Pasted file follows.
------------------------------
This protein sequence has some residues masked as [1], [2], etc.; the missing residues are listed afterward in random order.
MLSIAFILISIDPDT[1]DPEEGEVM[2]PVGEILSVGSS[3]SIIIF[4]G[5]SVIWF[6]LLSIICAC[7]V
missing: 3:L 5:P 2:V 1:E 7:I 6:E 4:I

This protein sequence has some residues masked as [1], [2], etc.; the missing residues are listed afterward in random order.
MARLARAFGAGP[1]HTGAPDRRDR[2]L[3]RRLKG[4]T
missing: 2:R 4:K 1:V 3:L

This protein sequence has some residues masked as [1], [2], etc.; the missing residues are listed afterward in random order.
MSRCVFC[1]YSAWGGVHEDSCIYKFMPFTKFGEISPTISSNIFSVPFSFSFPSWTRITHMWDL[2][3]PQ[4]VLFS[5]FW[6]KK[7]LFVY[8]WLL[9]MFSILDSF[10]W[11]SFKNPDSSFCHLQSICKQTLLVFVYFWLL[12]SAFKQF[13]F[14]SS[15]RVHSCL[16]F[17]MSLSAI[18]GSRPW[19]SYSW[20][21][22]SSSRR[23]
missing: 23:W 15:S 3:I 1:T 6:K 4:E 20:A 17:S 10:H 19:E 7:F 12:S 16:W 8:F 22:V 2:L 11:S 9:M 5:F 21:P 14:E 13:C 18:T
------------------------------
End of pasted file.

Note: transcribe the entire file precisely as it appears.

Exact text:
This protein sequence has some residues masked as [1], [2], etc.; the missing residues are listed afterward in random order.
MLSIAFILISIDPDT[1]DPEEGEVM[2]PVGEILSVGSS[3]SIIIF[4]G[5]SVIWF[6]LLSIICAC[7]V
missing: 3:L 5:P 2:V 1:E 7:I 6:E 4:I

This protein sequence has some residues masked as [1], [2], etc.; the missing residues are listed afterward in random order.
MARLARAFGAGP[1]HTGAPDRRDR[2]L[3]RRLKG[4]T
missing: 2:R 4:K 1:V 3:L

This protein sequence has some residues masked as [1], [2], etc.; the missing residues are listed afterward in random order.
MSRCVFC[1]YSAWGGVHEDSCIYKFMPFTKFGEISPTISSNIFSVPFSFSFPSWTRITHMWDL[2][3]PQ[4]VLFS[5]FW[6]KK[7]LFVY[8]WLL[9]MFSILDSF[10]W[11]SFKNPDSSFCHLQSICKQTLLVFVYFWLL[12]SAFKQF[13]F[14]SS[15]RVHSCL[16]F[17]MSLSAI[18]GSRPW[19]SYSW[20][21][22]SSSRR[23]
missing: 23:W 15:S 3:I 1:T 6:K 4:E 20:A 17:S 10:H 19:E 7:F 12:S 16:W 8:F 22:V 2:L 11:S 9:M 5:F 21:P 14:E 13:C 18:T